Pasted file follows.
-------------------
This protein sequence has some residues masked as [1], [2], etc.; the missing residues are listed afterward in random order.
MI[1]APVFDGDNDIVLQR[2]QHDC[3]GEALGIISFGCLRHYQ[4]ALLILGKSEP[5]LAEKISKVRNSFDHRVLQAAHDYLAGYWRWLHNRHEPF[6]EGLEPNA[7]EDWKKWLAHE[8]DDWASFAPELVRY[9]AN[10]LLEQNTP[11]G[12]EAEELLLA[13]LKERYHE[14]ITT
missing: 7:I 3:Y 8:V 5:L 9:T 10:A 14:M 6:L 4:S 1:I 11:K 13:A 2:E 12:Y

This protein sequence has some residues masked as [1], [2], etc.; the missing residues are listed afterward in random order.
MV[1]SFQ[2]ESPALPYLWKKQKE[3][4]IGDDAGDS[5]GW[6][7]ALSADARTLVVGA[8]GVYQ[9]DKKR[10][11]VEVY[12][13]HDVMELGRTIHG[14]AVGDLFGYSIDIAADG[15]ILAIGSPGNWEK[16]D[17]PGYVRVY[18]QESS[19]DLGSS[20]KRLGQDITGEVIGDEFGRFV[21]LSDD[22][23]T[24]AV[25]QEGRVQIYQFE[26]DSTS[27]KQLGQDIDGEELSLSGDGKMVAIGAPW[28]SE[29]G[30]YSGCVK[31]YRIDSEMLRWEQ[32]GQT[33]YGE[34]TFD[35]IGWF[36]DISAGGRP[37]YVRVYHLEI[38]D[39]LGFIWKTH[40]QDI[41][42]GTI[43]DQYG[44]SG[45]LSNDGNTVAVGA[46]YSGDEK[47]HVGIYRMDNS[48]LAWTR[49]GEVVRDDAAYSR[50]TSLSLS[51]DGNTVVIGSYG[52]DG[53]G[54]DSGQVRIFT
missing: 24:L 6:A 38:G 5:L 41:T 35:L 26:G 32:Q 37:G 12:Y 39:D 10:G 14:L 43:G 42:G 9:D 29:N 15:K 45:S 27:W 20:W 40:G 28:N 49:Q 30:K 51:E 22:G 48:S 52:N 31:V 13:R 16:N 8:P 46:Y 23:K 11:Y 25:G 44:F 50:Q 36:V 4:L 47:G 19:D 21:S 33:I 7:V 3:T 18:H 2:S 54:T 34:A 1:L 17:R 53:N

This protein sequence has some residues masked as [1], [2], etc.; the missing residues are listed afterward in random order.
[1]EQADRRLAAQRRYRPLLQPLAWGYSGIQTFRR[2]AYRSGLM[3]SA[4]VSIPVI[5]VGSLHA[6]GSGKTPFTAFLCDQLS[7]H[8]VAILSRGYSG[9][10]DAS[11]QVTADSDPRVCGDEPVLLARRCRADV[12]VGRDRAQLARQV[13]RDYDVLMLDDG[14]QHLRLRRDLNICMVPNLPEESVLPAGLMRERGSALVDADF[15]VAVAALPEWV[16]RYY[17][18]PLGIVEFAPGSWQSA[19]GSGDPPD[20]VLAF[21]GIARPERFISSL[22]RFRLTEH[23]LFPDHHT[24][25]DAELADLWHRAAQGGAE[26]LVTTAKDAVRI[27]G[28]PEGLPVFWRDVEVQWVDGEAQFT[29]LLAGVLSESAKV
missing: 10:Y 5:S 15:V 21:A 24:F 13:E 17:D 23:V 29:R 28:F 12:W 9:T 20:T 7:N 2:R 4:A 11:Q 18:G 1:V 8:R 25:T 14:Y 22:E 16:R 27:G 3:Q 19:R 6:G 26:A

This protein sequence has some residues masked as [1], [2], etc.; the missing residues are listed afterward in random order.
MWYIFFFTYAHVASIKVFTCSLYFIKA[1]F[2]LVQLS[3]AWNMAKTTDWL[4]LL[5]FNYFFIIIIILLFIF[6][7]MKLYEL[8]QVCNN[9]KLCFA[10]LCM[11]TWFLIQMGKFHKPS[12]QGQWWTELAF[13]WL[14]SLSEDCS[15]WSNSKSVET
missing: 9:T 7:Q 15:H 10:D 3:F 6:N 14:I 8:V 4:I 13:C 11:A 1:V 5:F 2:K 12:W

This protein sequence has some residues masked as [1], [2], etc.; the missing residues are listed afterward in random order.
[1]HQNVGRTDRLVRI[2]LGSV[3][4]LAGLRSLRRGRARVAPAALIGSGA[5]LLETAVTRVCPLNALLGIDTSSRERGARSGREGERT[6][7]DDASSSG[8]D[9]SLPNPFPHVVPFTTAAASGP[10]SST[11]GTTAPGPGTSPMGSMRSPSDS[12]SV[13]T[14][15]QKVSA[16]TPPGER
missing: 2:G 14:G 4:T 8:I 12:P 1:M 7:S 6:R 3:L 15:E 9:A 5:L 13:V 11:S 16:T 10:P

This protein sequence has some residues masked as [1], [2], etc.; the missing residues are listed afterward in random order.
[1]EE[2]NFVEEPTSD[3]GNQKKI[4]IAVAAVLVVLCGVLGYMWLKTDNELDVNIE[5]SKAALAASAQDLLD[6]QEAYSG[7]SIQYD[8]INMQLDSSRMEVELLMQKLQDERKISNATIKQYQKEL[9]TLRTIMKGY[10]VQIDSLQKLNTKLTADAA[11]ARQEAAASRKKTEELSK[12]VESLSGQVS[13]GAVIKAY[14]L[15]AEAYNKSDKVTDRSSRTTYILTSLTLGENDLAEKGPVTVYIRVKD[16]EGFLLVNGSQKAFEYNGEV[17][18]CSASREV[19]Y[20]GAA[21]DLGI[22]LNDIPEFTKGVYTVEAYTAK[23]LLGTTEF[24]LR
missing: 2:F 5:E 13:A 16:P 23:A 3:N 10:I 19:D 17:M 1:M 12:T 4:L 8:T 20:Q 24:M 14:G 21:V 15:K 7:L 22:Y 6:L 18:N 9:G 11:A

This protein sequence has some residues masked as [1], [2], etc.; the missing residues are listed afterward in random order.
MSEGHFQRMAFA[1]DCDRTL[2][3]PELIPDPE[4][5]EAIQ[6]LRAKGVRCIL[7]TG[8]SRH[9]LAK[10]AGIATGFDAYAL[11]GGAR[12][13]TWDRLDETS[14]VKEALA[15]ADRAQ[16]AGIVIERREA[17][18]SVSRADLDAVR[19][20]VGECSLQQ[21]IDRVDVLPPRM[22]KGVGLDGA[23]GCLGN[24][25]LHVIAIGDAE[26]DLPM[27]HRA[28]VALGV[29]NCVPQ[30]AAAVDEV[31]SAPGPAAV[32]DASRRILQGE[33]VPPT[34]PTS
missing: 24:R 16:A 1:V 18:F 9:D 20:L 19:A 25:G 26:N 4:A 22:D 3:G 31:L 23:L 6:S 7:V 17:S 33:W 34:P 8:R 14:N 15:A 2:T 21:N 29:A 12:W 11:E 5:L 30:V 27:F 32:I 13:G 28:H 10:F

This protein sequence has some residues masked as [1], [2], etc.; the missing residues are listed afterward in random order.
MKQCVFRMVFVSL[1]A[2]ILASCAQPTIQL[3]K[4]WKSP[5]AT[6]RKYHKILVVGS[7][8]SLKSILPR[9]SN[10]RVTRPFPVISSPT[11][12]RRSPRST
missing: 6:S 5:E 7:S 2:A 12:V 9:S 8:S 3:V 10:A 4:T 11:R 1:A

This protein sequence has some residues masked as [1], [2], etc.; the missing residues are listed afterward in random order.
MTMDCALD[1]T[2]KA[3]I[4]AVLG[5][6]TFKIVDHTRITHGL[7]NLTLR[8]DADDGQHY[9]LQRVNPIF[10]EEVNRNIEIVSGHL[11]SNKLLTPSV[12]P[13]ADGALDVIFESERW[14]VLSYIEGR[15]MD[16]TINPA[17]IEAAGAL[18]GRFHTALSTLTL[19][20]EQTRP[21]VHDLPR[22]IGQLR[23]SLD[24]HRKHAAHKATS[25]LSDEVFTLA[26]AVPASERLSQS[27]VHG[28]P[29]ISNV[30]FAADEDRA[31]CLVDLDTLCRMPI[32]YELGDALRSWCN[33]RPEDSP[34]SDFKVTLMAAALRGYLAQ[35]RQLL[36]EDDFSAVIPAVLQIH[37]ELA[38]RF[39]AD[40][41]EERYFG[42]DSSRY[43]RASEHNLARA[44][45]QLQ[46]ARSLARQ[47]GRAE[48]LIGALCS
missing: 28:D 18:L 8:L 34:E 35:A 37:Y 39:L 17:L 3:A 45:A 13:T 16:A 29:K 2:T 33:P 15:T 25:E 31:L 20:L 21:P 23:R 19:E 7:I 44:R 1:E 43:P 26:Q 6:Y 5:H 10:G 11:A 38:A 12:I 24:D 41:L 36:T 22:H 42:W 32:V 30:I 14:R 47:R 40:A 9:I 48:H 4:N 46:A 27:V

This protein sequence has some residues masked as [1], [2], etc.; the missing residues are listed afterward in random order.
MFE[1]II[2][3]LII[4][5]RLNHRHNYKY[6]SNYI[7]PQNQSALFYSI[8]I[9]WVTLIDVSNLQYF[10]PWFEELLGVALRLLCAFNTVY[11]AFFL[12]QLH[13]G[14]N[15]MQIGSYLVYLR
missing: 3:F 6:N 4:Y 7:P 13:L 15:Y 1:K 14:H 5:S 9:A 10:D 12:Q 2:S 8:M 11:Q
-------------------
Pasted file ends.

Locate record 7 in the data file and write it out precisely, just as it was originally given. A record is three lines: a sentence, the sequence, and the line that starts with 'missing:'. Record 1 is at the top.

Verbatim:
This protein sequence has some residues masked as [1], [2], etc.; the missing residues are listed afterward in random order.
MSEGHFQRMAFA[1]DCDRTL[2][3]PELIPDPE[4][5]EAIQ[6]LRAKGVRCIL[7]TG[8]SRH[9]LAK[10]AGIATGFDAYAL[11]GGAR[12][13]TWDRLDETS[14]VKEALA[15]ADRAQ[16]AGIVIERREA[17][18]SVSRADLDAVR[19][20]VGECSLQQ[21]IDRVDVLPPRM[22]KGVGLDGA[23]GCLGN[24][25]LHVIAIGDAE[26]DLPM[27]HRA[28]VALGV[29]NCVPQ[30]AAAVDEV[31]SAPGPAAV[32]DASRRILQGE[33]VPPT[34]PTS
missing: 24:R 16:A 1:V 18:F 9:D 20:L 19:A 25:G 26:N 4:A 22:D 3:G 31:L 23:L 6:S 7:V 17:S 33:W 34:P 8:R 14:N 15:A 2:T 21:N 29:A 12:W 11:E 5:L 30:V 27:F 32:I 13:G 28:H 10:F